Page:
When a certain number of trees have to be removed for the construction of a new bridge, they're typically pushed over with a bulldozer. This method can de-stabilize the stream bank and cause it to erode and release clogging sediment into the water. Instead of pushing over trees that need to be removed, the Tennessee Department of Transportation cuts them near the roots. Leaving the tree roots in place as long as possible helps hold the soil, reducing sedimentation. The payoff for fish is often enormous. For example, when bridge-construction crews used this technique at the State Route 29 bridge over White's Creek in Rhea and Roana Counties, they protected a federally endangered minnow called the spotfin chub from its arch-enemy: mud.
"Keeping it simple" is more than a concept. It's a commitment.
It means using simple solutions when simple solutions will work.
It involves going beyond "compliance" to identify easy ways of helping wildlife and fish.
It means doing the right thing just because it's the right thing to do and because one has an opportunity to do it.
"We can build bat roosts in pre-fab bridge concrete or extend the right-of-way fence to create elkproof fencing," says April Marchese, Director of FHWA's Office of Natural and Human Environment. "Simple measures like these link habitats, reduce roadkill, and save taxpayer dollars."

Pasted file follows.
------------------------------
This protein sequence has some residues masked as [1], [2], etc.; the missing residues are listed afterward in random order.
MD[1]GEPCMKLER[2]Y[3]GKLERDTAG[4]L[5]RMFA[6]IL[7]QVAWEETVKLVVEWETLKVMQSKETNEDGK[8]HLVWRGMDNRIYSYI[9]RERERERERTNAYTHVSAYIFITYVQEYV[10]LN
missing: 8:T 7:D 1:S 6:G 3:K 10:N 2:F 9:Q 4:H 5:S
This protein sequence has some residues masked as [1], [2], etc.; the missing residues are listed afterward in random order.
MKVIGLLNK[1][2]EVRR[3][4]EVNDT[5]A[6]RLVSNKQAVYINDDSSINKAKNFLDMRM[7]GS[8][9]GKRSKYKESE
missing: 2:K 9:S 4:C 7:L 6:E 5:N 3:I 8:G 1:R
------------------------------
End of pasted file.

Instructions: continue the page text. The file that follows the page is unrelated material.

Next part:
This website highlights more than 100 simple, successful projects from all 50 states and beyond. Each is "easy." Most are low- or no-cost. All benefit wildlife, fish, or their habitats.
Many projects were completed only once - to protect specific species in specific environmental conditions. Others have been repeated numerous times and have become "routine."
Some projects are undertaken regularly because research has proven them effective. Others are new innovations, "best practices," or state-of-the-art strategies.
Some projects - for example, modifying mowing cycles and installing oversized culverts in streams - are common to a large number of states. Others represent a simple solution to a site-specific environmental challenge.
We invite you to explore them all. We encourage you to find out for yourselves, through this website, how transportation professionals are working with others to do the right thing for wildlife and--wherever possible--to do it "simply."